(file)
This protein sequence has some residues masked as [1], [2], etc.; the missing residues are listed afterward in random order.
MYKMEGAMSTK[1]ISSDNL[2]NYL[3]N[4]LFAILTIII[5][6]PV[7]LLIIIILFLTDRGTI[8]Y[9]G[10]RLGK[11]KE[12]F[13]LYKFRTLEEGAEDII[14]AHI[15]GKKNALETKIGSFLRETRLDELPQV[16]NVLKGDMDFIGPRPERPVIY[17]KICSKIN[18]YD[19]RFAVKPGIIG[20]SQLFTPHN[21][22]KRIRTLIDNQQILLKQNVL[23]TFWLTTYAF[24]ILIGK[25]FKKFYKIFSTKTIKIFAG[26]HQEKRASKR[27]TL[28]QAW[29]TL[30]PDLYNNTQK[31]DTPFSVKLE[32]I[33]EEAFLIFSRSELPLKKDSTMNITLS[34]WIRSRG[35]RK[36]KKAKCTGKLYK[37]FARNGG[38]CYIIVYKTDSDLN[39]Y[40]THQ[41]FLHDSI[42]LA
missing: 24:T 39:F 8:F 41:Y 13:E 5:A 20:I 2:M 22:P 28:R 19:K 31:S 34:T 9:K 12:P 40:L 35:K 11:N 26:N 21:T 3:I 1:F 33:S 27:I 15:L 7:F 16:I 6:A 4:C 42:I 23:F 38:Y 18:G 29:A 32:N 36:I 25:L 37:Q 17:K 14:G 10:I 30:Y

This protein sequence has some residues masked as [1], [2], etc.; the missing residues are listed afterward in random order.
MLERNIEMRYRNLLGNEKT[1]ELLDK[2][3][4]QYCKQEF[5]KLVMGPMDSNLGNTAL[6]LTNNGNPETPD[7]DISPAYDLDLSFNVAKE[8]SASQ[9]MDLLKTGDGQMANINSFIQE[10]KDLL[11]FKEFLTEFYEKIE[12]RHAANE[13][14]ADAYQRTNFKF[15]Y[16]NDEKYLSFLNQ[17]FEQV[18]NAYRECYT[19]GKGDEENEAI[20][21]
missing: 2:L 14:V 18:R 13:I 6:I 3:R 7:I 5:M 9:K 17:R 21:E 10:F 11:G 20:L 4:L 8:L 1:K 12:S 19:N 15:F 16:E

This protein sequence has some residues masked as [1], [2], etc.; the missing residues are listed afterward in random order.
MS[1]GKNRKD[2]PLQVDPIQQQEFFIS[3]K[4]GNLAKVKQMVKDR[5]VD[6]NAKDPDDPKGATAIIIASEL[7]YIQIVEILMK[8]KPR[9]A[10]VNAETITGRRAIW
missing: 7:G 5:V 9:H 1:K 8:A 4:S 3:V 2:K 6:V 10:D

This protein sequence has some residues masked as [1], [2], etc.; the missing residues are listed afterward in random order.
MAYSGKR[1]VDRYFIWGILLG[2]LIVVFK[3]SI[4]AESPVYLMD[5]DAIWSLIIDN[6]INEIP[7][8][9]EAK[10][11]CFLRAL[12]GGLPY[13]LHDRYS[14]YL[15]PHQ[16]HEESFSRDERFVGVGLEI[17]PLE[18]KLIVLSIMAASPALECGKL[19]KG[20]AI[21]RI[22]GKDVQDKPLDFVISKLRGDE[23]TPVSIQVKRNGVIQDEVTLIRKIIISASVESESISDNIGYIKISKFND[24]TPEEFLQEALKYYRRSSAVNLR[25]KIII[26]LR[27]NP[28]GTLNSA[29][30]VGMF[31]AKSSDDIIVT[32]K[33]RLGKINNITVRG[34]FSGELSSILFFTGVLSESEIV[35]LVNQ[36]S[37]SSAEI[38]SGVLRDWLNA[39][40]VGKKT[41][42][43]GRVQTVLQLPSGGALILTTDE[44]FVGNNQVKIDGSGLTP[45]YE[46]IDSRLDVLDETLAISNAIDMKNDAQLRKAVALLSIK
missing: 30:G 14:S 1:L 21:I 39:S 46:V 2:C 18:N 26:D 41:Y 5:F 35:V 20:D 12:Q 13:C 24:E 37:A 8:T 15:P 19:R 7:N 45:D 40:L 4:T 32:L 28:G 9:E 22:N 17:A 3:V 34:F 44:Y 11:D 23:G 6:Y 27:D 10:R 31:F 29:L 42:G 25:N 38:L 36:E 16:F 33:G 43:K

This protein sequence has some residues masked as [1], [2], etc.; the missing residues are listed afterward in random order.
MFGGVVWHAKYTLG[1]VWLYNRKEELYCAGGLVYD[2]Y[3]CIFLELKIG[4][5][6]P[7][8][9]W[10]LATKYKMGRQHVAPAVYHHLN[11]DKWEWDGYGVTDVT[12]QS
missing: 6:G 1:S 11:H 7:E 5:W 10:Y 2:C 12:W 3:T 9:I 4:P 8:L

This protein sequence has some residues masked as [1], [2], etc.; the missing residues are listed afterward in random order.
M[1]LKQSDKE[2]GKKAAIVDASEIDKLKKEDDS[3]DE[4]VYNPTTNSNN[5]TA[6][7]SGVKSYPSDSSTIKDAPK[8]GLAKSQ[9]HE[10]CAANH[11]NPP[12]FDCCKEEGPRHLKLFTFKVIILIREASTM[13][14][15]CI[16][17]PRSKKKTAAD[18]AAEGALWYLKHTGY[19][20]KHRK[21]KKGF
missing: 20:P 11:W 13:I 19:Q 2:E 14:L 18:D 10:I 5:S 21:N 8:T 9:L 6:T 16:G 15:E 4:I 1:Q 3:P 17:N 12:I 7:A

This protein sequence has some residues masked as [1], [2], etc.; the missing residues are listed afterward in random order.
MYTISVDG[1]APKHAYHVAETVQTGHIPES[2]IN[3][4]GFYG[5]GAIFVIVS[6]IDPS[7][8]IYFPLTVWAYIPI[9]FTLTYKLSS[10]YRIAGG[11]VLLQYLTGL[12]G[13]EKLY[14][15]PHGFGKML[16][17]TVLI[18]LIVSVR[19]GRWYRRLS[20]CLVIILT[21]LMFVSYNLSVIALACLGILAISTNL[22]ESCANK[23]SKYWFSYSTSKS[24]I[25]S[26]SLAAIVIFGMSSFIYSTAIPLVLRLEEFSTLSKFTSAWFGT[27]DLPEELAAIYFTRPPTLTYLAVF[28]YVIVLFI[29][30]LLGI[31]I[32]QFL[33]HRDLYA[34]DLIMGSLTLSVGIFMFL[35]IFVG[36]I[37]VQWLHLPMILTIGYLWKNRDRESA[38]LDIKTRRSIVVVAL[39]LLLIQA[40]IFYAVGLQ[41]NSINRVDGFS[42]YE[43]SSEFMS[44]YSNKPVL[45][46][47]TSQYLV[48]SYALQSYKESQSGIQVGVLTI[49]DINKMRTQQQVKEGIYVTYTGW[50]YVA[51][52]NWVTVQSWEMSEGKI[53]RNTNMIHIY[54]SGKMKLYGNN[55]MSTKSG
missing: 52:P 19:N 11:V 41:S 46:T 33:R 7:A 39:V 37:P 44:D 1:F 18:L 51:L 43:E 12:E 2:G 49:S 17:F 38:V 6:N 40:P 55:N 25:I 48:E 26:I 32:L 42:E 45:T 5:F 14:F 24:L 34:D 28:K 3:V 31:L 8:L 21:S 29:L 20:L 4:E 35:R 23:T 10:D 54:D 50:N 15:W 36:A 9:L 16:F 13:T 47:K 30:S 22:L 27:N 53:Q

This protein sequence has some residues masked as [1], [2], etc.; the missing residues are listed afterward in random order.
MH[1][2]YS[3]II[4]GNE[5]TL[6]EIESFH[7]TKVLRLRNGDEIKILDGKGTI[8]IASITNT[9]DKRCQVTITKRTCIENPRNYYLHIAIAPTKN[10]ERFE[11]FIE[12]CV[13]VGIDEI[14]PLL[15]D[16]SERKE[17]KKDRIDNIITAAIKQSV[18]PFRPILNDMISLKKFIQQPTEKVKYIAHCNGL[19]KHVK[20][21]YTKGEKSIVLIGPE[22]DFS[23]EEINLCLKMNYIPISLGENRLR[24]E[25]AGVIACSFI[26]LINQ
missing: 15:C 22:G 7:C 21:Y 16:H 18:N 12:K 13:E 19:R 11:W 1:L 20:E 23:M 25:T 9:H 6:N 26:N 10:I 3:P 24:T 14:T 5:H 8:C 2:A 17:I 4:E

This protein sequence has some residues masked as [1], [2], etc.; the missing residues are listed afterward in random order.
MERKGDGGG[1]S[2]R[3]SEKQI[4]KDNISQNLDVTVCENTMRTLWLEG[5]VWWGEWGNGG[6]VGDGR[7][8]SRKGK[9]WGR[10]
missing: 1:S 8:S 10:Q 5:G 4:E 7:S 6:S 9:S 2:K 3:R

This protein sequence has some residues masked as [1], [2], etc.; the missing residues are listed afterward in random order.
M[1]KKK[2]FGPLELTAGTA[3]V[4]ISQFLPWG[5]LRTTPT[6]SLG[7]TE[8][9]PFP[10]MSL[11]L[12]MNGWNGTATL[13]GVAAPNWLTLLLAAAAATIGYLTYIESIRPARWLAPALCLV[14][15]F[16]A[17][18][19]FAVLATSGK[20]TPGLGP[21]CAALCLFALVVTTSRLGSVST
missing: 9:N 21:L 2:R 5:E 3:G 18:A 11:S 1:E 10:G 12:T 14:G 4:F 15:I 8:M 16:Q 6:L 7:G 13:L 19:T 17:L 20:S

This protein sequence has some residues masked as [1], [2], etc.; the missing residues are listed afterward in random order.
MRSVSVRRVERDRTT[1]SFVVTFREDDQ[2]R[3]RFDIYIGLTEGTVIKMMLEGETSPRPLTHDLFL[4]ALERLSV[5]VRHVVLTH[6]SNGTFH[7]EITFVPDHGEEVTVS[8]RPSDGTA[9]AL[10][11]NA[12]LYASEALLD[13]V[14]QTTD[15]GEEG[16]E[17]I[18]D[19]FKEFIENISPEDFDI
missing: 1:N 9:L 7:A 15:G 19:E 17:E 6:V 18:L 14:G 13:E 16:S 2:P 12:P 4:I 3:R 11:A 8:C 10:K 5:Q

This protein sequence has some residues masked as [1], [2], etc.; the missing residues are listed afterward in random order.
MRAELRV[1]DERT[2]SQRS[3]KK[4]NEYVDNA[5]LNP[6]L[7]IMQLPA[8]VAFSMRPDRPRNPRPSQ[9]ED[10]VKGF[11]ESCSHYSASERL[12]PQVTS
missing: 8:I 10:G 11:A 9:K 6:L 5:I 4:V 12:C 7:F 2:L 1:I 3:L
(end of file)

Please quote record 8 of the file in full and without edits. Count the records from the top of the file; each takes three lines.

This protein sequence has some residues masked as [1], [2], etc.; the missing residues are listed afterward in random order.
MH[1][2]YS[3]II[4]GNE[5]TL[6]EIESFH[7]TKVLRLRNGDEIKILDGKGTI[8]IASITNT[9]DKRCQVTITKRTCIENPRNYYLHIAIAPTKN[10]ERFE[11]FIE[12]CV[13]VGIDEI[14]PLL[15]D[16]SERKE[17]KKDRIDNIITAAIKQSV[18]PFRPILNDMISLKKFIQQPTEKVKYIAHCNGL[19]KHVK[20][21]YTKGEKSIVLIGPE[22]DFS[23]EEINLCLKMNYIPISLGENRLR[24]E[25]AGVIACSFI[26]LINQ
missing: 15:C 22:G 7:C 21:Y 16:H 18:N 12:K 13:E 19:R 11:W 1:L 20:E 23:M 25:T 9:H 6:N 26:N 10:I 3:P 24:T 14:T 5:H 8:C 2:A 17:I 4:E